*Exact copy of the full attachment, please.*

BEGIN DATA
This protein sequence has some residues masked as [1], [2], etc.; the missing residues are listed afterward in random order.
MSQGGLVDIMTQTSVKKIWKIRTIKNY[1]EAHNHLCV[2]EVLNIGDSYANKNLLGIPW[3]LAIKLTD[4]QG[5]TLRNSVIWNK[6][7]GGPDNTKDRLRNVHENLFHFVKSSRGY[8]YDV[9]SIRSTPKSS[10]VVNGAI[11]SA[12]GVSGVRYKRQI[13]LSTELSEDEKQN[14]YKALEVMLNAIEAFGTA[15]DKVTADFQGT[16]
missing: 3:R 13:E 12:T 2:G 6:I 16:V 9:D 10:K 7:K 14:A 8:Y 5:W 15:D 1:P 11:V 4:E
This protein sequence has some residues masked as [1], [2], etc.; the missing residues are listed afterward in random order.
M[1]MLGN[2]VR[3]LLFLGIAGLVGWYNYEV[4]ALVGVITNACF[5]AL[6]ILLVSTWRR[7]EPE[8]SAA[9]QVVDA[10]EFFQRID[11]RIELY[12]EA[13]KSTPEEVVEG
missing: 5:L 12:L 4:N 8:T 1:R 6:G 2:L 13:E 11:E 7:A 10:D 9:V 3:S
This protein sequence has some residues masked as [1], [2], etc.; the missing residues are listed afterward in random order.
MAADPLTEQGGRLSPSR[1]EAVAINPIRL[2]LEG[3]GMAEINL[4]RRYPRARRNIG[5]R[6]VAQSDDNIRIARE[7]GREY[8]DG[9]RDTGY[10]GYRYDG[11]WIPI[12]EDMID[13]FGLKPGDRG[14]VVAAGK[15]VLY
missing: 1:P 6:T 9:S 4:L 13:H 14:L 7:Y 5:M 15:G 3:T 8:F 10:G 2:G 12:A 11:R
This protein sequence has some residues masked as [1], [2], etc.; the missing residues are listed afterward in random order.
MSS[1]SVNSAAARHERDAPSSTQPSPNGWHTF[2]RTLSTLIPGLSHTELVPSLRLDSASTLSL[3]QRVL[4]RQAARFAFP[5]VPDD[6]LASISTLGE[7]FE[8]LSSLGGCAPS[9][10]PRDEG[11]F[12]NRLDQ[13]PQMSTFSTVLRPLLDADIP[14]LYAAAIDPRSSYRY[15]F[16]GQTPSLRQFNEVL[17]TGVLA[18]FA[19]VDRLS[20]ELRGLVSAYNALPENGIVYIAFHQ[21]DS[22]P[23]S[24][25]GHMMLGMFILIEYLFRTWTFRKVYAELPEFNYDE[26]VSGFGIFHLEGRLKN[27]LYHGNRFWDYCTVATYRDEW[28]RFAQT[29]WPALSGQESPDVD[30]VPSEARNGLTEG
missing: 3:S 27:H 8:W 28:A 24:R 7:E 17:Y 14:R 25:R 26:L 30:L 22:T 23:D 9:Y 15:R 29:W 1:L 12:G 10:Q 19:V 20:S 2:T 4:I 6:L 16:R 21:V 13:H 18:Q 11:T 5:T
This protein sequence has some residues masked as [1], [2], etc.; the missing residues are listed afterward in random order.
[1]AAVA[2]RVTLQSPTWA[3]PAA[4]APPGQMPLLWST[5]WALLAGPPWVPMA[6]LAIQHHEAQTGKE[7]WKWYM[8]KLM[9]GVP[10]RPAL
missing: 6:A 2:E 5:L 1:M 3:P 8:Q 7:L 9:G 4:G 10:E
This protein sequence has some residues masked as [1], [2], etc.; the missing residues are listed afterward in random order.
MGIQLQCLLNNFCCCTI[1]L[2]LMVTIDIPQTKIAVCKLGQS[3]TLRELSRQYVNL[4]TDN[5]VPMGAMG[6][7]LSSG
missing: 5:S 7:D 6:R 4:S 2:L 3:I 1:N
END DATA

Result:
This protein sequence has some residues masked as [1], [2], etc.; the missing residues are listed afterward in random order.
MSQGGLVDIMTQTSVKKIWKIRTIKNY[1]EAHNHLCV[2]EVLNIGDSYANKNLLGIPW[3]LAIKLTD[4]QG[5]TLRNSVIWNK[6][7]GGPDNTKDRLRNVHENLFHFVKSSRGY[8]YDV[9]SIRSTPKSS[10]VVNGAI[11]SA[12]GVSGVRYKRQI[13]LSTELSEDEKQN[14]YKALEVMLNAIEAFGTA[15]DKVTADFQGT[16]
missing: 3:R 13:E 12:T 2:G 6:I 16:V 9:D 10:K 7:K 14:A 8:Y 5:W 15:D 1:P 11:V 4:E
This protein sequence has some residues masked as [1], [2], etc.; the missing residues are listed afterward in random order.
M[1]MLGN[2]VR[3]LLFLGIAGLVGWYNYEV[4]ALVGVITNACF[5]AL[6]ILLVSTWRR[7]EPE[8]SAA[9]QVVDA[10]EFFQRID[11]RIELY[12]EA[13]KSTPEEVVEG
missing: 5:L 12:L 4:N 8:T 1:R 6:G 2:L 13:E 11:E 7:A 10:D 9:V 3:S
This protein sequence has some residues masked as [1], [2], etc.; the missing residues are listed afterward in random order.
MAADPLTEQGGRLSPSR[1]EAVAINPIRL[2]LEG[3]GMAEINL[4]RRYPRARRNIG[5]R[6]VAQSDDNIRIARE[7]GREY[8]DG[9]RDTGY[10]GYRYDG[11]WIPI[12]EDMID[13]FGLKPGDRG[14]VVAAGK[15]VLY
missing: 1:P 6:T 9:S 4:L 13:H 14:L 7:Y 5:M 15:G 3:T 8:F 10:G 2:G 12:A 11:R
This protein sequence has some residues masked as [1], [2], etc.; the missing residues are listed afterward in random order.
MSS[1]SVNSAAARHERDAPSSTQPSPNGWHTF[2]RTLSTLIPGLSHTELVPSLRLDSASTLSL[3]QRVL[4]RQAARFAFP[5]VPDD[6]LASISTLGE[7]FE[8]LSSLGGCAPS[9][10]PRDEG[11]F[12]NRLDQ[13]PQMSTFSTVLRPLLDADIP[14]LYAAAIDPRSSYRY[15]F[16]GQTPSLRQFNEVL[17]TGVLA[18]FA[19]VDRLS[20]ELRGLVSAYNALPENGIVYIAFHQ[21]DS[22]P[23]S[24][25]GHMMLGMFILIEYLFRTWTFRKVYAELPEFNYDE[26]VSGFGIFHLEGRLKN[27]LYHGNRFWDYCTVATYRDEW[28]RFAQT[29]WPALSGQESPDVD[30]VPSEARNGLTEG
missing: 3:S 27:H 8:W 28:A 24:R 7:E 17:Y 14:R 25:R 26:L 30:L 22:T 23:D 9:Y 15:R 29:W 1:L 12:G 10:Q 19:V 20:S 2:T 4:I 6:L 16:R 21:V 13:H 18:Q 11:T 5:T
This protein sequence has some residues masked as [1], [2], etc.; the missing residues are listed afterward in random order.
[1]AAVA[2]RVTLQSPTWA[3]PAA[4]APPGQMPLLWST[5]WALLAGPPWVPMA[6]LAIQHHEAQTGKE[7]WKWYM[8]KLM[9]GVP[10]RPAL
missing: 6:A 2:E 5:L 1:M 3:P 8:Q 7:L 9:G 4:G 10:E
This protein sequence has some residues masked as [1], [2], etc.; the missing residues are listed afterward in random order.
MGIQLQCLLNNFCCCTI[1]L[2]LMVTIDIPQTKIAVCKLGQS[3]TLRELSRQYVNL[4]TDN[5]VPMGAMG[6][7]LSSG
missing: 5:S 7:D 6:R 4:S 2:L 3:I 1:N